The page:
I believe that I have adequately defended the free rider. Now let us turn to an even more controversial person - the one who facilitates the free rider: the leaker. Assume a scenario in which an author writes a book in digital format as a PDF. The author does not want this book to leak. If you want to buy this digital book from the author, he only agrees to sell it to you if you pay him $50 and sign a contract stipulating that in the event that you leak the PDF, you owe him an extra $100. He also wants you to promise that you will not leak it. You promise not to leak it. You sign the contract, pay the author $50 and receive the PDF. You read the PDF and you find the message very inspiring. A day later, you decide to leak the PDF to the internet by uploading it to a file-sharing site and distributing the link on social media.

A caveat is that if the book was not sold in digital format, but instead the contract stipulated that the author would sell the physical book to a buyer on the condition that they did not transfer it to anybody else, then the buyer would be engaged in fraud by transferring it to anybody else. This is because the author would essentially be letting the buyer use his property - namely the scarce resource of the physical book - in a specific way, and if the buyer violated these terms, they would be violating the property rights of the author. But this does not apply in the case of a PDF because nobody can own a PDF, so no title transfer can apply to it.

Some may incorrectly argue that you are a criminal for leaking the PDF. The first argument is that you somehow stole the PDF from the author. But this is not the case. The author does not own the PDF. Nobody can own a PDF - it is not a scarce resource. A PDF can be infinitely duplicated without it being taken away from anyone. As such, no theft is involved.

The second argument is that you are a criminal for defrauding the author because you leaked the book after promising not to leak the book. But not living up to a promise is not a case of fraud. People occasionally change their minds about matters and have the right to do so. Fraud occurs when a person intentionally misrepresents a product, service, or information with the intent to deceive or harm another person's property. You may have promised not to leak the book at the time, but your mind later on changed and you decided to leak the book.

The third argument is that you are a criminal because you violated the property rights of the author by violating the terms of the contract. But what terms did you violate? The contract simply stated that in the event that you leak the PDF, you owe the author $100. So, as long as you pay the author $100, you are all square. By leaking the PDF, you merely triggered a penalty clause in a contract.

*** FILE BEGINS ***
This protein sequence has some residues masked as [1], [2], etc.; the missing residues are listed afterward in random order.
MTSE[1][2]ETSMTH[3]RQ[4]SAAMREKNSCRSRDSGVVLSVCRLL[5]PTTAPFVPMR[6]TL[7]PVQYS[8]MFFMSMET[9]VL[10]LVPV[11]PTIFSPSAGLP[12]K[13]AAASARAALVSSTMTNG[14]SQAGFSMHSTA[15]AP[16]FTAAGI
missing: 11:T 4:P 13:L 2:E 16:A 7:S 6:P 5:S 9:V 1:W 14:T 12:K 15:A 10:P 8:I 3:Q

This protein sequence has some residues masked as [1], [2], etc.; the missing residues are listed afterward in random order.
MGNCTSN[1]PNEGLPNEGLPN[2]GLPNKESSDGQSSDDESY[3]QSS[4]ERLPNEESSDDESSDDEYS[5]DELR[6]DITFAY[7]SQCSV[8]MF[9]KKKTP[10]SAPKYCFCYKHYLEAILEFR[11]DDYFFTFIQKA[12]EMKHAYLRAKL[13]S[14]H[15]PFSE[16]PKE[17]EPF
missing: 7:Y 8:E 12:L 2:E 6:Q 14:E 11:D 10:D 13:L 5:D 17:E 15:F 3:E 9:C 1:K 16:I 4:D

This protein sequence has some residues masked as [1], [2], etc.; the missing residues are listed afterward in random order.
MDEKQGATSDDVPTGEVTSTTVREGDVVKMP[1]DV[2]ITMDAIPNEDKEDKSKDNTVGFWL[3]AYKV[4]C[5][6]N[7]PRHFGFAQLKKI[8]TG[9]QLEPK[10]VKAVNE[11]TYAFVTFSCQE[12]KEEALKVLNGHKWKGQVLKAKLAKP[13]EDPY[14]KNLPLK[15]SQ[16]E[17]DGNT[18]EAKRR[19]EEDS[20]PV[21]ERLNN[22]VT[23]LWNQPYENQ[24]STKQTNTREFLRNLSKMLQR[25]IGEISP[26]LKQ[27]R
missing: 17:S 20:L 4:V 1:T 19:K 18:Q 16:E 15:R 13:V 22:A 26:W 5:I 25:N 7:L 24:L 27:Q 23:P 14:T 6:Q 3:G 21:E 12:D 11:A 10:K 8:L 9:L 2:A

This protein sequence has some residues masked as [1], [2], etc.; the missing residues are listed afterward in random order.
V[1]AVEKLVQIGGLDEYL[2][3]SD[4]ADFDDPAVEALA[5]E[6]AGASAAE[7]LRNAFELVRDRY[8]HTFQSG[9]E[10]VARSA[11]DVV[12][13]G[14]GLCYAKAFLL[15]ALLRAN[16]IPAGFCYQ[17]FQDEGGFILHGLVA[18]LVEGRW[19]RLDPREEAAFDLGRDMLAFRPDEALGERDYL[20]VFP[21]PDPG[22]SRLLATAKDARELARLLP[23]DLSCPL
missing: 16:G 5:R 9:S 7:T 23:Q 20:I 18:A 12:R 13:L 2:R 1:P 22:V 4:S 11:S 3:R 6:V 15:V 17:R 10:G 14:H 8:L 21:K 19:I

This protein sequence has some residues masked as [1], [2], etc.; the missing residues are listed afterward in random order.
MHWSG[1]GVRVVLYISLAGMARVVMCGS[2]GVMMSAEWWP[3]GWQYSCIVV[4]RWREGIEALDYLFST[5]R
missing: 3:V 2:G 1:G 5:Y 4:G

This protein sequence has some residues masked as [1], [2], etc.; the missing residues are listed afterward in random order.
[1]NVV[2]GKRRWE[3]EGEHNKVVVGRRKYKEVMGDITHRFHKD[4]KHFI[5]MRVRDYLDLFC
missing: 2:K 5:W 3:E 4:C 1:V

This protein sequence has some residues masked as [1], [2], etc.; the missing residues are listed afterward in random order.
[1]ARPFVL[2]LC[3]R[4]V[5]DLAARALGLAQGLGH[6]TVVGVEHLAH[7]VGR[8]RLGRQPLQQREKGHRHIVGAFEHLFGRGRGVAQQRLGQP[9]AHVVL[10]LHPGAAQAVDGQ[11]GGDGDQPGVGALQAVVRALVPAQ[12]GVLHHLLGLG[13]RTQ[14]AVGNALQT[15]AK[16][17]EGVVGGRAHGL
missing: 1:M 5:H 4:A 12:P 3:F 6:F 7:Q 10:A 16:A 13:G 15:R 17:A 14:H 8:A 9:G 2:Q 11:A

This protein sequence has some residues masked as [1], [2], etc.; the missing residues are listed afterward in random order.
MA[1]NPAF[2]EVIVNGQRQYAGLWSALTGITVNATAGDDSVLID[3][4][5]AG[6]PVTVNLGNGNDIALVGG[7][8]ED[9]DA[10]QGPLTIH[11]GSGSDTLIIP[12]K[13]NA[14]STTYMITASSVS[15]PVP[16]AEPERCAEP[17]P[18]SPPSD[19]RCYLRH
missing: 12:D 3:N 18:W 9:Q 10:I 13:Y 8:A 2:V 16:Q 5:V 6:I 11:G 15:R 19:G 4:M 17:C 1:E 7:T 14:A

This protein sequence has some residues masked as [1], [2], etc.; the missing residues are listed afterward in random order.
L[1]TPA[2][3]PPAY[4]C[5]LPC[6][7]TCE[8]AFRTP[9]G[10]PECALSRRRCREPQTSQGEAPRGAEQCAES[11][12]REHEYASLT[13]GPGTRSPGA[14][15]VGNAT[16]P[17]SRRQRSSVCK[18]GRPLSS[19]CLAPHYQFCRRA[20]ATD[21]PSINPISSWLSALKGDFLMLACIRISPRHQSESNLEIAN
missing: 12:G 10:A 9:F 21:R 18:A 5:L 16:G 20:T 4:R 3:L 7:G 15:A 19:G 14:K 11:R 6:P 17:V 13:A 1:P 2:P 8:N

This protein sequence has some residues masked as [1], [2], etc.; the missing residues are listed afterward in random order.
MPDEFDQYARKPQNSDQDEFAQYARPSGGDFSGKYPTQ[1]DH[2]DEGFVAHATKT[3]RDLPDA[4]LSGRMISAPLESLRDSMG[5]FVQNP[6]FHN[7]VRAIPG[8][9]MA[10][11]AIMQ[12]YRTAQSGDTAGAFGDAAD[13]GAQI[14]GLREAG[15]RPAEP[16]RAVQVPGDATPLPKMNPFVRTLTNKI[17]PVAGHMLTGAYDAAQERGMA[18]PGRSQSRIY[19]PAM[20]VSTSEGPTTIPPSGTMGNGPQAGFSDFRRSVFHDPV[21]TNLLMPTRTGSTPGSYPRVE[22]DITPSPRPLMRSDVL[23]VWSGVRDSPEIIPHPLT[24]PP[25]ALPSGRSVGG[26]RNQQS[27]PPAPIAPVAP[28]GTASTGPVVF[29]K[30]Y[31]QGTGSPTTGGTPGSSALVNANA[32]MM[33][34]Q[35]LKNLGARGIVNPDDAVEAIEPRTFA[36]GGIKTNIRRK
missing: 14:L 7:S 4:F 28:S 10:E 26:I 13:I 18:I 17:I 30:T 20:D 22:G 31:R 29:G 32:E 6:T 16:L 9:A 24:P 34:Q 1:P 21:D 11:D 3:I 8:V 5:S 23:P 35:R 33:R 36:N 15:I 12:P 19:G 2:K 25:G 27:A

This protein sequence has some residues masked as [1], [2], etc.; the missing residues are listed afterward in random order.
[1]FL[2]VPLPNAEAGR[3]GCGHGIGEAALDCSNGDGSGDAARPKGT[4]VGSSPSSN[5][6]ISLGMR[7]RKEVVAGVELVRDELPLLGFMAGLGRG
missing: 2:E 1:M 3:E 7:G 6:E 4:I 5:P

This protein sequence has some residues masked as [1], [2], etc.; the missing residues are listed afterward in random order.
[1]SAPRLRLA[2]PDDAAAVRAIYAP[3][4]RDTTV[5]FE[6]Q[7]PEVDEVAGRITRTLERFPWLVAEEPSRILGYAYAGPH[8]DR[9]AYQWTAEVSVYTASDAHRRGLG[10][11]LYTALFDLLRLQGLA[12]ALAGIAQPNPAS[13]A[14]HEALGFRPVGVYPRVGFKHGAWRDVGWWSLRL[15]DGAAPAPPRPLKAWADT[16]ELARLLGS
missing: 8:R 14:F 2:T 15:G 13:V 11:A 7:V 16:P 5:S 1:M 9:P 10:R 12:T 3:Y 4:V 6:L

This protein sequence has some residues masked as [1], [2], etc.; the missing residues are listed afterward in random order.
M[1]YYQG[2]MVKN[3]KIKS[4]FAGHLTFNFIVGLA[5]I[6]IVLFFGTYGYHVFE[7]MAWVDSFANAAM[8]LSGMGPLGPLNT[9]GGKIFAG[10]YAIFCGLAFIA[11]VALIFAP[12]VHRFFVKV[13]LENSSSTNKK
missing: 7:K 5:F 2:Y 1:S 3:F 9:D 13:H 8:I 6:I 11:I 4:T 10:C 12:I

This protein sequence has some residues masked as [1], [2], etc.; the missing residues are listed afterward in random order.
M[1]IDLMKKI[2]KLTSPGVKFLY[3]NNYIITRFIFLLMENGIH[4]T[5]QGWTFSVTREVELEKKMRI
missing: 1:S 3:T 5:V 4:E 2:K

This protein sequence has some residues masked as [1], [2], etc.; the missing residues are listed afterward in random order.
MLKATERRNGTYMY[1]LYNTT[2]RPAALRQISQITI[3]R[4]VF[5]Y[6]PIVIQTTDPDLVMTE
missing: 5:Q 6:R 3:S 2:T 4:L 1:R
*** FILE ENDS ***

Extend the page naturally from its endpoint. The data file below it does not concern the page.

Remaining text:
One could plausibly make the argument that you harmed your reputation by not living up to a promise, and that is very hard to argue against. After all, authors who do not want their books to leak to the internet will be less likely to sell to you in the future. But you, as a leaker, acted heroically. You took it into your own hands to potentially dramatically increase the exposure of the book and thus spread its message far and wide by uploading it to the internet and reducing the barriers of entry to accessing the book. You did so despite incurring a financial penalty of $100. Plus, you already belong to the buyer-reader category. You have already financially helped the author by buying the book, and you have also begun helping him spread his message by reading the book and agreeing with his message. Not only this, but you are also going to pay him an extra $100 because you decided to leak the book.

So, what does the author lose? Perhaps some people who tried to find his book for free and were unable to do so since it was never leaked would have bought it. But since it has been leaked, they instead take the free rider approach and read it without having bought it. Well, so what? Perhaps this leak also greatly helps the message of the book spread far and wide, which may have the indirect effect of raising more funds for the author in the long run. Perhaps some people download the book for free, read it, and then donate money to the author. Perhaps some of these people would not have paid for the book if they did not read it first. It is impossible to tell.

Plus, if the author valued the book not being leaked as his highest goal, then he would not risk letting anybody access it under any conditions. But that defeats the whole purpose of writing a book for other people, which is generally what authors do. Meanwhile, if the author was hellbent on being rewarded for his labor, then it must follow that whenever the author receives money for his book, he must pay everybody who labored to discover the ideas written by the author in his book. After all, everybody is influenced by other people and their labor. Obviously, this is nonsensical, but this is the logical conclusion of this infatuation with labor.

As Murray Rothbard once pointed out:

"Civilization itself is a process of all of us 'free-riding' on the achievements of others. We all free-ride, every day, on the achievements of Edison, Beethoven, or Vermeer".

The bottom line is, the free rider is not a criminal, and the author should not deride him for refusing to pay for his labor. Nobody owes you anything just because you expended your labor into something. The author should encourage free riding because it helps spread the message of a book, and it indirectly helps the author raise funds in the long run. The leaker is also not to be derided, aside from being unreliable, because they are the facilitators of free riding and they heroically do so despite incurring the penalties for leaking.